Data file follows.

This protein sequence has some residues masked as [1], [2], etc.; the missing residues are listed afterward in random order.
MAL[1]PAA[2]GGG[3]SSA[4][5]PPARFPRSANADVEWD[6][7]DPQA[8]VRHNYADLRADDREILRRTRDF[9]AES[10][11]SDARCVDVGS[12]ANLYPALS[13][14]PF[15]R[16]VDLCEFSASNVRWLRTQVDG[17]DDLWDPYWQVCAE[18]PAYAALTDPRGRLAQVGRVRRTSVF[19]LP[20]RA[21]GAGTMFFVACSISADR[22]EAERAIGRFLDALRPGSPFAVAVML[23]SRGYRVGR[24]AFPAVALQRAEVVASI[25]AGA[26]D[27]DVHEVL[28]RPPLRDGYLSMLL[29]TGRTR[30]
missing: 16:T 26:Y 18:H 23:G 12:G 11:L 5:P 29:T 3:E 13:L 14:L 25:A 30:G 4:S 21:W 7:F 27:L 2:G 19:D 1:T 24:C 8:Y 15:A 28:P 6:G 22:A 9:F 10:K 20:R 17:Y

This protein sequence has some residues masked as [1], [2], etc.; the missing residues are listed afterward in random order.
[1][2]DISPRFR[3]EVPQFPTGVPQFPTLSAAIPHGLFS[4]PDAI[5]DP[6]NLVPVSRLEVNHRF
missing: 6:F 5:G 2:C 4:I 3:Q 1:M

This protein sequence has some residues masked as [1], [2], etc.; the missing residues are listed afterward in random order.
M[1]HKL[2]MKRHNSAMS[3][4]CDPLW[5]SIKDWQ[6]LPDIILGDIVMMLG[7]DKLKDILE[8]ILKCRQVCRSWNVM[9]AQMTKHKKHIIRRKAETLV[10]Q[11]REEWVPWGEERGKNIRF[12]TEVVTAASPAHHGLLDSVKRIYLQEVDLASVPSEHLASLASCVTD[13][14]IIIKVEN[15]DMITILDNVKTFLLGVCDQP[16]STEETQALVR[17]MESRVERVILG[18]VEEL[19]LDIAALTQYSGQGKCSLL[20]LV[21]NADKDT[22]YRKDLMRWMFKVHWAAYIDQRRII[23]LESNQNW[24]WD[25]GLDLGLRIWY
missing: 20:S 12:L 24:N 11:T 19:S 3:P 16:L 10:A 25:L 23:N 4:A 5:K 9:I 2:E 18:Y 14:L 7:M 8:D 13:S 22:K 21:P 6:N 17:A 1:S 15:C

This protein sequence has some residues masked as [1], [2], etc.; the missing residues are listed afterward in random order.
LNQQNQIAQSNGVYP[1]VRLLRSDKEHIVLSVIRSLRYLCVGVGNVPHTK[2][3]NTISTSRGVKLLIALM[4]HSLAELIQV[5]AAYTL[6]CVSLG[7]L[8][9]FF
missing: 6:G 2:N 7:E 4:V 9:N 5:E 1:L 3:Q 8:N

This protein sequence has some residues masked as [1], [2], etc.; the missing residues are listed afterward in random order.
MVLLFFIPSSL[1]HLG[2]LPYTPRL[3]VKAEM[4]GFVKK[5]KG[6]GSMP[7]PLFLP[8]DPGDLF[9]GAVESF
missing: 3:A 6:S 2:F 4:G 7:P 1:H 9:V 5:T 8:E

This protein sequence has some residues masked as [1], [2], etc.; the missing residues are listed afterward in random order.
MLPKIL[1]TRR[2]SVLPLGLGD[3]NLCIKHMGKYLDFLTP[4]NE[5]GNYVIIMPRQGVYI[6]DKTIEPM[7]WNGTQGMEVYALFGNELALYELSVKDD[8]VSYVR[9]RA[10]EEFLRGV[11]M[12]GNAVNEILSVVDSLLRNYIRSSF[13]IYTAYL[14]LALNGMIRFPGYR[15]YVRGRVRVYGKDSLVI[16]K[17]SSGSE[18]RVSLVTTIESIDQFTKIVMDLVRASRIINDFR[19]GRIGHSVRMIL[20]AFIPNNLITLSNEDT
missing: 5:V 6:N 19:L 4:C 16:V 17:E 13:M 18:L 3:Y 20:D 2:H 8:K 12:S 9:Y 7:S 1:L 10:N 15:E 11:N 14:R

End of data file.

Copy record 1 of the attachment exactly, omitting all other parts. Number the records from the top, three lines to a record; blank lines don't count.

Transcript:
This protein sequence has some residues masked as [1], [2], etc.; the missing residues are listed afterward in random order.
MAL[1]PAA[2]GGG[3]SSA[4][5]PPARFPRSANADVEWD[6][7]DPQA[8]VRHNYADLRADDREILRRTRDF[9]AES[10][11]SDARCVDVGS[12]ANLYPALS[13][14]PF[15]R[16]VDLCEFSASNVRWLRTQVDG[17]DDLWDPYWQVCAE[18]PAYAALTDPRGRLAQVGRVRRTSVF[19]LP[20]RA[21]GAGTMFFVACSISADR[22]EAERAIGRFLDALRPGSPFAVAVML[23]SRGYRVGR[24]AFPAVALQRAEVVASI[25]AGA[26]D[27]DVHEVL[28]RPPLRDGYLSMLL[29]TGRTR[30]
missing: 16:T 26:Y 18:H 23:G 12:G 11:L 5:P 29:T 3:E 13:L 14:L 25:A 30:G 4:S 21:W 7:F 27:L 2:G 19:D 1:T 24:C 8:Y 15:A 28:P 6:G 22:A 9:F 10:K 20:R 17:Y